How to Pay for Your Term Life Insurance Policy

UPDATED: Mar 26, 2020

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Nobody likes paying for term life insurance — or any kind of insurance for that matter. We all want to see something of value in return for our hard-earned money. Some forms of insurance show their value more regularly. Think medical insurance, for example. But with term life insurance there’s only one way to realize the value and get the benefit. Yeah, that’s the one.

Since none of us want to leave our loved ones unprotected, we’ll need to pay for a life insurance policy at some point. When that time comes for you, you’ll need to decide how to pay for your policy. Choose wisely, and you can save yourself some money. Here’s how to do it.

Premium Payment Modes

When you apply for a life insurance policy, you’ll be asked to select the “premium mode” you prefer. “Premium” in this sense just means the cost of the policy. Insurance companies often like to use complicated words (premium) when easier ones (cost) will do just fine. The “mode” is simply the frequency of premium payments, with the options being annual, semi-annual, quarterly, and monthly.

The least expensive payment mode is annual and the most expensive is quarterly (sometimes monthly, but this varies by company). The reason for this is because life insurance companies add a small surcharge to the policy cost to cover administrative costs associated with billing and processing payments. The more times they have to send you an invoice each year, the more it’s going to cost you.

You might be wondering why monthly isn’t the most expensive payment mode. Well, the monthly mode is unique in that nearly all life insurance companies require monthly payments to be set up as an automatic draft from a banking account. They will not bill you directly for the monthly mode. For many people, this is okay — and often preferred. But others do not like electronic funds transfers from their accounts. If this is a deal-breaker for you, you may want to choose a different payment mode.

So, how much more money are we talking about here? It’s a flat percentage that varies by company, but this example should give you a good idea of the difference:

  Annually Semi-annually Quarterly Monthly
Total Premium Due $1,000.00 $520.00 $265.00 $87.50
Total Paid Per Year $1,000.00 $1,040.00 $1,060.00 $1,050.00

The amount may be negligible on smaller policies and significant on larger policies. Regardless, money is money, and we’d all like to keep as much as possible in our own pockets. So, if you can swing it, pay annually. It will save you money in the long run.

Types of Premium Payments

The life insurance industry is stuck in the dark ages in several areas. One such area is acceptable payment types. Do you like paying online with PayPal? Me too, but it’s not an option. How about Apple Pay? Google Wallet? Sorry.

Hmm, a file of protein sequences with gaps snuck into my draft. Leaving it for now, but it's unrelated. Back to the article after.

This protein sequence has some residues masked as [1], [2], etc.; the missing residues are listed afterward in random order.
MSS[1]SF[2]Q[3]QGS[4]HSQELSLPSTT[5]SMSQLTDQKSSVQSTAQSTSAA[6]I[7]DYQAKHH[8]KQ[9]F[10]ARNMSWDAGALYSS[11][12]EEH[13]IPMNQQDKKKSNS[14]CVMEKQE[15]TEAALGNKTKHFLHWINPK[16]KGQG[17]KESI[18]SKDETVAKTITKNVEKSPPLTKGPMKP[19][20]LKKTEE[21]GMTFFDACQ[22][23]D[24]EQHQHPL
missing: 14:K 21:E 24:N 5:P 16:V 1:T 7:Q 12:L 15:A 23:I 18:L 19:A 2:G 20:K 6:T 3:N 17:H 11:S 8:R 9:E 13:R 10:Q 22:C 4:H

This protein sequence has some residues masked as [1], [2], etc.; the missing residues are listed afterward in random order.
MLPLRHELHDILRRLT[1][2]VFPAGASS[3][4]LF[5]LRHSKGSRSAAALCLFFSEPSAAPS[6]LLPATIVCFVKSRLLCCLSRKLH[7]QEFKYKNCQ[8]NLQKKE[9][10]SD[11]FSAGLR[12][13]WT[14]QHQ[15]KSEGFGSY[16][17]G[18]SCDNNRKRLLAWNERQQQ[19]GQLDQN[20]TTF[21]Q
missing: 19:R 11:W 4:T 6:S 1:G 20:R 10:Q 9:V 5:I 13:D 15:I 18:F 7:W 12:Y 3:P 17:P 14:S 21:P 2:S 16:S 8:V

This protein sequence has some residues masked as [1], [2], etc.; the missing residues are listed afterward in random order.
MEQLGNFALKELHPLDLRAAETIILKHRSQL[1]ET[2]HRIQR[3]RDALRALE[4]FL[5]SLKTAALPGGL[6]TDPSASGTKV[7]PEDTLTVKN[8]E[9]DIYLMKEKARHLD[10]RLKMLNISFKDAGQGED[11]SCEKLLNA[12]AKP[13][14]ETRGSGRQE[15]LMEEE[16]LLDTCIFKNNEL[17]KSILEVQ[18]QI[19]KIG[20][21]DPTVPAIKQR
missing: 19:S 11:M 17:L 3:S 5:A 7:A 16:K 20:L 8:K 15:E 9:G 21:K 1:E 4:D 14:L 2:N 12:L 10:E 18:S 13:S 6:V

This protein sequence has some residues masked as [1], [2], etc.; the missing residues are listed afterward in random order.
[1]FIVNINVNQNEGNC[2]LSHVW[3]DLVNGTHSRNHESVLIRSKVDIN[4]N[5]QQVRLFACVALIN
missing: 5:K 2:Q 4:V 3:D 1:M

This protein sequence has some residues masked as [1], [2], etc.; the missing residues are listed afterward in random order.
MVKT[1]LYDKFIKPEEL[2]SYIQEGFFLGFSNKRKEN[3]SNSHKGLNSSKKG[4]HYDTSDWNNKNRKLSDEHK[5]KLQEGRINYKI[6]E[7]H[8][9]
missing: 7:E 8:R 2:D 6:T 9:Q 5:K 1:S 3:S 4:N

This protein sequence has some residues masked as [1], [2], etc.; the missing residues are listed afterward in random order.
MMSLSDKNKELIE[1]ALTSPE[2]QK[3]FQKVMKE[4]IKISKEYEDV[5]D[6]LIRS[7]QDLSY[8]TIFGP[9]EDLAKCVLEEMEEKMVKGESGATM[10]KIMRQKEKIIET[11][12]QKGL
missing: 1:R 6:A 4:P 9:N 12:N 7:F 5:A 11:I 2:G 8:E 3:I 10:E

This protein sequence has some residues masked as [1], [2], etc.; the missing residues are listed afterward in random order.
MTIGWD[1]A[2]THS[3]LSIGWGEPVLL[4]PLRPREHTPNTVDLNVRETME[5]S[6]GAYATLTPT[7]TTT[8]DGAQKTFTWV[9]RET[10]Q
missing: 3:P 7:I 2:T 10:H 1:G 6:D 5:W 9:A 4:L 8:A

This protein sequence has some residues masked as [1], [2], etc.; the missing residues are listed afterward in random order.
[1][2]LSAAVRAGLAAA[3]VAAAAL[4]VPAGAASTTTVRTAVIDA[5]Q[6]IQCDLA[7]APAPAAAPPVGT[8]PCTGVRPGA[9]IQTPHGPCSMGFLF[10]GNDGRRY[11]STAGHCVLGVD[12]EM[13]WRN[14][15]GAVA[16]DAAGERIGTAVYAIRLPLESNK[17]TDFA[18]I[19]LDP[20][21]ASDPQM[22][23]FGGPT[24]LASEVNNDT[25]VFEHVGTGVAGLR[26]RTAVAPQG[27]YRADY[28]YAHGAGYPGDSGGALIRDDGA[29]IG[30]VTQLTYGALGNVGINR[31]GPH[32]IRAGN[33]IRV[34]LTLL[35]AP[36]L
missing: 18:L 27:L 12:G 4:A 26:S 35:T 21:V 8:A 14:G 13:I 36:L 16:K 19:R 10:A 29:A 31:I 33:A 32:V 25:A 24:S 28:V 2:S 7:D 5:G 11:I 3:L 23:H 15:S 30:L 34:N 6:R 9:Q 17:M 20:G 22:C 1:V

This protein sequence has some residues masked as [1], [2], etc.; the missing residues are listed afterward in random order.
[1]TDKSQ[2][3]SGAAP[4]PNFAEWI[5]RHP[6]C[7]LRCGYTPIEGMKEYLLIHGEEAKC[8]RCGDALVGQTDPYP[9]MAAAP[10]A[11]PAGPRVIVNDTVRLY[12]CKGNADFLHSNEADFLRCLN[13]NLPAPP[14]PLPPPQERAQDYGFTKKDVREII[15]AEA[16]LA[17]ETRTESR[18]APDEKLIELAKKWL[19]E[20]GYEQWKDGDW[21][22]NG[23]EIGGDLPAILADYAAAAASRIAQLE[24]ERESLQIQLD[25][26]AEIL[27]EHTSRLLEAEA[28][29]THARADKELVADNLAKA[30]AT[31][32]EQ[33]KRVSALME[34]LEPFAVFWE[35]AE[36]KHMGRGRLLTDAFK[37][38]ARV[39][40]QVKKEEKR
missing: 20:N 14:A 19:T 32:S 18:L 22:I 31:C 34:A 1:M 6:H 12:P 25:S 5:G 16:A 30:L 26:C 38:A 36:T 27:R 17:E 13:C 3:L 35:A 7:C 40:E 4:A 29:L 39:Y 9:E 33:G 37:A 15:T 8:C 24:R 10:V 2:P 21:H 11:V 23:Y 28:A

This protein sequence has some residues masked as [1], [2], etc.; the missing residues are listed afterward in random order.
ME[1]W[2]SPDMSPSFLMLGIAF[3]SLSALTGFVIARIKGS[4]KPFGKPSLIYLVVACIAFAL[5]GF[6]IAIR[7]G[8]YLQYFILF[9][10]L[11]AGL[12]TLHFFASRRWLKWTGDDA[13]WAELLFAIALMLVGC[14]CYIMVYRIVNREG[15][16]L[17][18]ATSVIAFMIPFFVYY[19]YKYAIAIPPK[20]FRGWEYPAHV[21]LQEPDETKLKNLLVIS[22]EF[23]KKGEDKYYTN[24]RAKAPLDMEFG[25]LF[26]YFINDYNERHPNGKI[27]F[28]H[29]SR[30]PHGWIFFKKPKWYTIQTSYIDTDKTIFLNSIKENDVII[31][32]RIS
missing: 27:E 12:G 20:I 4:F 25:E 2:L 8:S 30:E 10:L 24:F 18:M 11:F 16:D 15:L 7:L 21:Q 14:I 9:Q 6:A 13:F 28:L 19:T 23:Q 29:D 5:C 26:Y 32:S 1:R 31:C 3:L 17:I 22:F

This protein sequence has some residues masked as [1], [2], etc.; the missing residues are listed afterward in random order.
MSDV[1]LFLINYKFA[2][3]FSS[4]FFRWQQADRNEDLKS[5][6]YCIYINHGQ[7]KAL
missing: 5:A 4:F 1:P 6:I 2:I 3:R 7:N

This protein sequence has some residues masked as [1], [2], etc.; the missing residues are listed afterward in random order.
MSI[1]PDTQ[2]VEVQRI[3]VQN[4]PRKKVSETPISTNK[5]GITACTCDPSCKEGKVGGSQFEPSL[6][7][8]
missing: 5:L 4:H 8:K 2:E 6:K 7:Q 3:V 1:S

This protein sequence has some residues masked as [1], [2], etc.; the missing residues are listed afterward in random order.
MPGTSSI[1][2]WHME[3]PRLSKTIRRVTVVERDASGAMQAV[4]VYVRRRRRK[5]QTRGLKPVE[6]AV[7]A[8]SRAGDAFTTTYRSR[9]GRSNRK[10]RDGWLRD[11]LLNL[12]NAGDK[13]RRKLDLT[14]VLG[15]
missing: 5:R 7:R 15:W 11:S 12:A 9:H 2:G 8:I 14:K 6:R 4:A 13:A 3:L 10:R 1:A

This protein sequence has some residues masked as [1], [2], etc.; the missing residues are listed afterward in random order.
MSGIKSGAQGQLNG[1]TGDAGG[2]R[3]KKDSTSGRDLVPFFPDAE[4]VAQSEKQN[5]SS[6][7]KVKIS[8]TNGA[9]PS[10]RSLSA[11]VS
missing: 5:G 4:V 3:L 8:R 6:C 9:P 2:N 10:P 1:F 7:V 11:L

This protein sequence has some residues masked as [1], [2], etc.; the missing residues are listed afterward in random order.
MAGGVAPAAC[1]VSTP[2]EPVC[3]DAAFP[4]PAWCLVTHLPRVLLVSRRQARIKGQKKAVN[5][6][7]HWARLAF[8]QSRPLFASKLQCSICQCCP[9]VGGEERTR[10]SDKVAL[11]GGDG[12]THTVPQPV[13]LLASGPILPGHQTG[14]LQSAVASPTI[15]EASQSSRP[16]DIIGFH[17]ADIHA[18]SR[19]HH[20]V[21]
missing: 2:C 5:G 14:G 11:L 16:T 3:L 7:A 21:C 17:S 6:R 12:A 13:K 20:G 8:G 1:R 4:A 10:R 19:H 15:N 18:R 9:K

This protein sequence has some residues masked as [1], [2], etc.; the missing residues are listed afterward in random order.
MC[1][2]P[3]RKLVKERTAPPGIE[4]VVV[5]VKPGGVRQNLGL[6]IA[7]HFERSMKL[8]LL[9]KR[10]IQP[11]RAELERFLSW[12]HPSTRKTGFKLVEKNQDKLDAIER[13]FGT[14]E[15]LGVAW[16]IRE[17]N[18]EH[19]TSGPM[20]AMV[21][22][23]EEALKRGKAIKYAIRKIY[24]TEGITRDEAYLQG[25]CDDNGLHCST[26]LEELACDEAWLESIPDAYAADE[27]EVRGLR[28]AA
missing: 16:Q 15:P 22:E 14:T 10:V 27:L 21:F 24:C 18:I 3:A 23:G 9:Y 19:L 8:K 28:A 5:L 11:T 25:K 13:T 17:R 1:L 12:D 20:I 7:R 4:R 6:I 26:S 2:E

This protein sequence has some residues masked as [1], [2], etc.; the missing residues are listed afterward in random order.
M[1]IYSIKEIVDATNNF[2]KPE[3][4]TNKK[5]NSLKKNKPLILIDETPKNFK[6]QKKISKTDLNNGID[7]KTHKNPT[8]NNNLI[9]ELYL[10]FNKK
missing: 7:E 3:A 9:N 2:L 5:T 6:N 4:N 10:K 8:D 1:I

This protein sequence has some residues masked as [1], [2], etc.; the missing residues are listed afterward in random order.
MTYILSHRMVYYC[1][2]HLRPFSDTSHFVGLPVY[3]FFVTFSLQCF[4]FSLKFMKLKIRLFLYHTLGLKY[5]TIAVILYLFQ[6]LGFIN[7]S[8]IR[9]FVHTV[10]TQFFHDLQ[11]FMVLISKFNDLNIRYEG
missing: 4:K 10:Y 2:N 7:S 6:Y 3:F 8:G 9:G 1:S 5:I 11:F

Even credit cards are usually frowned upon (read:  not accepted) in this establishment. However, many companies will allow you to charge the very first premium payment only. Not likely to earn massive reward points with that. But, it can be a convenient way to get your policy coverage started quickly, which is what many people opt to do.

For regular premium payments, you have two choices: 1) paper check, and 2) electronic funds transfer (EFT). That’s it. You can usually set up EFT for any payment mode you choose, and it’s required for monthly. The only exception I am aware of is Transamerica Life, which will bill you monthly if your monthly premium amount is over $100.00.

To sum it up, types of acceptable payments are:

  • Paper check
  • Electronic funds transfer (annually, semi-annually, quarterly, and monthly)

Types of unacceptable payments are:

  • Everything else (This includes anything developed this century, cash, coins, money orders… You get the idea.)

In all seriousness, selecting your payment mode is not a critical decision to make when applying for term life insurance. If you want only to be bothered with it once a year, or want to save as much money as possible, then select annual. If you’d rather not see it or deal with it all, a monthly draft may be right up your alley.

Regardless of what mode you choose, remember you can easily change the mode at any time by simply completing a form. It may be a 3-ply carbon-copy form that you have to get notarized and physically mail to the company with a real stamp, but I digress.

Tim Bain

Tim is a licensed life insurance agent with 23 years of experience helping people protect their families and businesses with term life insurance. He writes and creates stuff for QuickQuote and other insurance and financial websites. You can find him on Twitter.

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